The town’s other claim to fame are the mysterious Marfa Lights, a curious natural phenomenon that can be viewed from Mitchell Flat just off US Route 67 and, as dusk falls, I head to the viewing platform to see if I can spot the ghost lights for myself.
Sure enough, as night falls, the lights start to bob up and down on the horizon – a little like the bouncing ball that follows song lyrics on a movie screen to help viewers sing along. It’s a fascinating sight that some put down to pockets of luminous gas that have been trapped underground escaping and lighting the night sky. Others have a much more prosaic explanation.
“The Marfa Lights? Well they’re just the headlights of cars bouncing up and down and reflecting off the surrounding hills,” says Pat Gleason, one of the head honchos at Cibalo Creek Ranch – an old hacienda on a working cattle ranch that has been converted into luxury accommodation.
Nestled in the Chinati Mountains, the ranch sits on a vast 30,000 acres of rugged land, where only the hardiest cattle – Texas longhorn and American buffalo – roam, but it is only when you saddle up and head out that it becomes apparent just how vast 30,000 acres are. When we arrive at a high bluff, the scarred earth seems to go on forever – a desolate space that is home to cacti and coyotes, rattlesnakes and horned toad lizards. Turkey vultures – or buzzards – ride the thermals above the valley. “Can you see the horizon?” Pat asks. “Well the boundaries of the ranch go on past that. Way past that.”
The calf is taken for branding
It is corralling time on the ranch and one of the head cowboys, Bobby, takes me to a large paddock where a host of yearlings have been rounded up for branding. For the most part, the cattle are still rounded up on horseback and Bobby – himself a former rodeo star – is the man responsible for bringing them all in. He leads me into the middle of the paddock, each of us with a lasso in hand and one of the other workers slaps a calf hard on the ass. The slap seems to electrify the 200 or so cattle in the paddock and they begin to run around in a large circle, a mini stampede as Bobby demonstrates some of the skills used both on the ranch and in the rodeo ring.
As the cattle hurtle around, their hooves creating thunderous claps that ring through my ears, Bobby fixes his eye on one, twirls the lasso a couple of times and catches his prey. With a bound he springs over and ties its legs together to stop it from moving and the calf is taken for branding.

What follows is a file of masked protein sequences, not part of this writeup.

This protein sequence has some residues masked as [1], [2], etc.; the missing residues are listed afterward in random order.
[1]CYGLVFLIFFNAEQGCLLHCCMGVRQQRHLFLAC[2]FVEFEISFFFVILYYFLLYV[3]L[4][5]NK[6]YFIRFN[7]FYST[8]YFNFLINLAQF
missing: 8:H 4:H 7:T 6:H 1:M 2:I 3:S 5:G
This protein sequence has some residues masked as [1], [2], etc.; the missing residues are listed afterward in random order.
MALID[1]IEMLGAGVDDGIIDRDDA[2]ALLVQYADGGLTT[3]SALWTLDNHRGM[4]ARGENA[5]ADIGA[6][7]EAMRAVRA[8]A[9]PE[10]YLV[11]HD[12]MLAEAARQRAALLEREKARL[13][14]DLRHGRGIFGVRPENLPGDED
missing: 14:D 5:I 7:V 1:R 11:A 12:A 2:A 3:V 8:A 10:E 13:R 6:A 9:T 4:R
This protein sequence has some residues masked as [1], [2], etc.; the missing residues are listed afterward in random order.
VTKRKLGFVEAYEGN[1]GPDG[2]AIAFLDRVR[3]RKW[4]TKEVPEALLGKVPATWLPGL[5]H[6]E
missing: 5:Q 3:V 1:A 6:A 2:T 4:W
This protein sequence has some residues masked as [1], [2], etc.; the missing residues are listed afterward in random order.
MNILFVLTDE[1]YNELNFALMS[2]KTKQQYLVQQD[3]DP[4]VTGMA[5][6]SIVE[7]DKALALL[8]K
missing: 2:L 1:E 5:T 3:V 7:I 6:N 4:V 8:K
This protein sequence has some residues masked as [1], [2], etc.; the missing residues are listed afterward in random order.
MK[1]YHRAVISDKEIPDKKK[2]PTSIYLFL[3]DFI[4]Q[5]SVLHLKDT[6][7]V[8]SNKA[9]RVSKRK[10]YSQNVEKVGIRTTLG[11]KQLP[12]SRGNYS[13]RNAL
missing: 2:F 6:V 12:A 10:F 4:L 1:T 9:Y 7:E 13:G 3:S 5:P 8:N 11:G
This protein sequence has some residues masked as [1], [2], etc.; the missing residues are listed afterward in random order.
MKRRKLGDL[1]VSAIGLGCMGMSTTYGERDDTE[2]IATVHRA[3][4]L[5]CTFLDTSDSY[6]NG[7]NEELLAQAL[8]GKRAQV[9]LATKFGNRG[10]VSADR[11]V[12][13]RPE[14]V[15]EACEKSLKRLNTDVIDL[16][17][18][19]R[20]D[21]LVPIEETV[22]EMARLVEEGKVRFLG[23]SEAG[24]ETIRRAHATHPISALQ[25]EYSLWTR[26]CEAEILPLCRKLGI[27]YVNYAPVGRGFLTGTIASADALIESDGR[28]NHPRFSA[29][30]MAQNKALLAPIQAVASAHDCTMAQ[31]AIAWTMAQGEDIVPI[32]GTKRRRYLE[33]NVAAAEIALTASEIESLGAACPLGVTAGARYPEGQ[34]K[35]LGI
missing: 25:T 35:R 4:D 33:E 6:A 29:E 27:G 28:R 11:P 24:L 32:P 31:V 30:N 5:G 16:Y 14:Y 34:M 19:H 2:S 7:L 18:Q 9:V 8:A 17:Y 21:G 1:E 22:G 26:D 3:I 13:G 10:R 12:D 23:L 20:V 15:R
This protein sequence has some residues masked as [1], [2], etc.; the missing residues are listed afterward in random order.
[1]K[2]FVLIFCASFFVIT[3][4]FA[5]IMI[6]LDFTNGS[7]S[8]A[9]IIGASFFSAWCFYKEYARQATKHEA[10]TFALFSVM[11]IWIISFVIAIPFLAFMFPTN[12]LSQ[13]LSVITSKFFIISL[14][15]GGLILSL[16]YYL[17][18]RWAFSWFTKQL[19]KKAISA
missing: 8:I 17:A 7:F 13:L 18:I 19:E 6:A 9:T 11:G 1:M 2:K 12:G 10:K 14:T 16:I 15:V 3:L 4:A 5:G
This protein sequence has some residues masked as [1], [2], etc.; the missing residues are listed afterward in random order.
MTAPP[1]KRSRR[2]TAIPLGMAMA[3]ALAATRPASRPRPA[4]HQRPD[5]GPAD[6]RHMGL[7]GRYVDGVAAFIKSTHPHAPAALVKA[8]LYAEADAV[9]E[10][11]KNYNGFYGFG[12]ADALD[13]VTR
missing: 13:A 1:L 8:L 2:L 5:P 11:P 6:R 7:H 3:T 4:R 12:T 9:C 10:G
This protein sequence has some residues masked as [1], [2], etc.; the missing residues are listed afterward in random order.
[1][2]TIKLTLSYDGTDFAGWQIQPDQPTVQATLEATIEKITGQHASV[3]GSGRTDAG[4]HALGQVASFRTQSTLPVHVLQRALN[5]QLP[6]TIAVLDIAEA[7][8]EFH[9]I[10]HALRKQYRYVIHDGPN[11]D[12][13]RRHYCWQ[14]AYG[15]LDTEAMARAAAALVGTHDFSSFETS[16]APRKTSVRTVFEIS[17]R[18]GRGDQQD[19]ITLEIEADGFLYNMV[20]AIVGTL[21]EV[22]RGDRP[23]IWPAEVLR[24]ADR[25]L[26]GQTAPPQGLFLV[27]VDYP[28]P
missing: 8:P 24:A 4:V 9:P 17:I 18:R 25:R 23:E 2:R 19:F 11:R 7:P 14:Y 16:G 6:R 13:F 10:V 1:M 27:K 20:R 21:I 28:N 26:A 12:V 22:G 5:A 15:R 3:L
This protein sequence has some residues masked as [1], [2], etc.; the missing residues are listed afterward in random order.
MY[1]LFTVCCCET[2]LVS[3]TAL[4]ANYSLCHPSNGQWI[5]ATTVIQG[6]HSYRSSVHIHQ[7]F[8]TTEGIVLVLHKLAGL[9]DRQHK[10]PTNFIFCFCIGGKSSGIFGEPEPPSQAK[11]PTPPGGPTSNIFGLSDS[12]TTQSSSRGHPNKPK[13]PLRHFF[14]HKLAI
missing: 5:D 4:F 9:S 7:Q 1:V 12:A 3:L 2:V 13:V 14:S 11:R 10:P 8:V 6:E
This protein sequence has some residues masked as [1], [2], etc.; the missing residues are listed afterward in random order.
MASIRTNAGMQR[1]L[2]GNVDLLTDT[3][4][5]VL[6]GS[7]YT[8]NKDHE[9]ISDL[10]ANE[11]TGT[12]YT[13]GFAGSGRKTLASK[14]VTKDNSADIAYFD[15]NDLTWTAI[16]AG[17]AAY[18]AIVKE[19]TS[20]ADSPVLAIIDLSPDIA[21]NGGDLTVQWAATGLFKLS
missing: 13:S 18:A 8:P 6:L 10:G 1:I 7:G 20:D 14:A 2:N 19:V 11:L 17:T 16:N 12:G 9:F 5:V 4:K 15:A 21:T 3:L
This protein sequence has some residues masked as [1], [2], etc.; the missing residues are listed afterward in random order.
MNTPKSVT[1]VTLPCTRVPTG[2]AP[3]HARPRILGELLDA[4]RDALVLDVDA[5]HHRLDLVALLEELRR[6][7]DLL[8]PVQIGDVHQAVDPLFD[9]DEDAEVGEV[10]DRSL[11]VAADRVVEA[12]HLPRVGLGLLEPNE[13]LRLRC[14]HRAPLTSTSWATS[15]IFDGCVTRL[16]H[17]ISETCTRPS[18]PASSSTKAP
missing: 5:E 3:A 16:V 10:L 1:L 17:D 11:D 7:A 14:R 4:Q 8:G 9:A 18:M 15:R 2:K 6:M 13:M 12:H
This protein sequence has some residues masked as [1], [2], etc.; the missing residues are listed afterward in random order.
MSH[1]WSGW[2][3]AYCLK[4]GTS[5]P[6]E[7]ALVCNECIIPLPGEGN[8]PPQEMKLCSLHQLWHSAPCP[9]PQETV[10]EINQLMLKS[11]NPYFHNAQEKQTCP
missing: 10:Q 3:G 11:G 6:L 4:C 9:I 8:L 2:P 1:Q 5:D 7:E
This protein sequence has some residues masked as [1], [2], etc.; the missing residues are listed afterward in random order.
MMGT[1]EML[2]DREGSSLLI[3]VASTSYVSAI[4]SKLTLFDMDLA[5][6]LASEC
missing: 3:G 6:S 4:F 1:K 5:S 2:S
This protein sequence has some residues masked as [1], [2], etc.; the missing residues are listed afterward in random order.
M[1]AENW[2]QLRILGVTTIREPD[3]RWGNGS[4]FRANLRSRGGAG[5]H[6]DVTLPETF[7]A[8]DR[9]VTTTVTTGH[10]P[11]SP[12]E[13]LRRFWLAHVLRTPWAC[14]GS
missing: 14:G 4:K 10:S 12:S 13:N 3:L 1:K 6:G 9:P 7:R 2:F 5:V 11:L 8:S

It is from these essential cowboy skills that rodeo springs. Ranch owners and ranch hands, struck by boredom in the wilderness would pitch up against each other in impromptu competitions where the main prize was bragging rights over a neighboring ranch.
“Despite it being more than a century old, rodeo lacks an official birth certificate,” Sherry Compton of rodeo’s governing body the Professional Rodeo Cowboys Association tells me. “It originated from the great cattle drives of the 1860s to 1880s and the first riding and roping contests were held when various ranch outfits met on trails and at railheads, informally matching their top cowboys in spontaneous exhibitions of skill.”
These impromptu exhibitions soon took on a more organised form with ranches holding their own rodeos that also included food and dancing, providing some welcome relief from the hard, lonely life that cowboys led out on the planes. By the mid-1930s an official sport was born – unique in that its skills are derived exclusively from a working environment – when the riders formed an association demanding fair prize money.
Western heritage, ideals and work ethics
Today there are two main kinds of rodeo event, the Pro Rodeo series that culminates in the National Finals Rodeo every December in Las Vegas and events organised by the more grassroots Working Ranch Cowboys Association, which pledges to keep “western heritage, ideals and work ethics alive.” The WRCA keeps up that pledge by donating many of the profits from its rodeos to a foundation that helps look after working ranch cowboys and their children by offering assistance when someone hits hard times or providing scholarships for their children to go to college.
It’s a wholesome ideal and one that comes across when I move on to the town of Alpine for the Big Bend Ranch Rodeo. Held in a dusty arena at the Sul Ross State University in Alpine, there’s a small town feel at the event that is far removed from the Pro Rodeos I’ve seen in the past – the equivalent of watching Little League baseball versus the World Series.
“It’s a wonderful, family-type rodeo, that has more emphasis on the actual world of ranches and cowboy culture,” explains local businesswoman Linda Miller. “The participants make their living working on ranches – usually as part of an extended family. Thus the whole atmosphere at these events is different than the more traditional type of professional rodeos. Plus the competitors take part as teams, not as individuals.”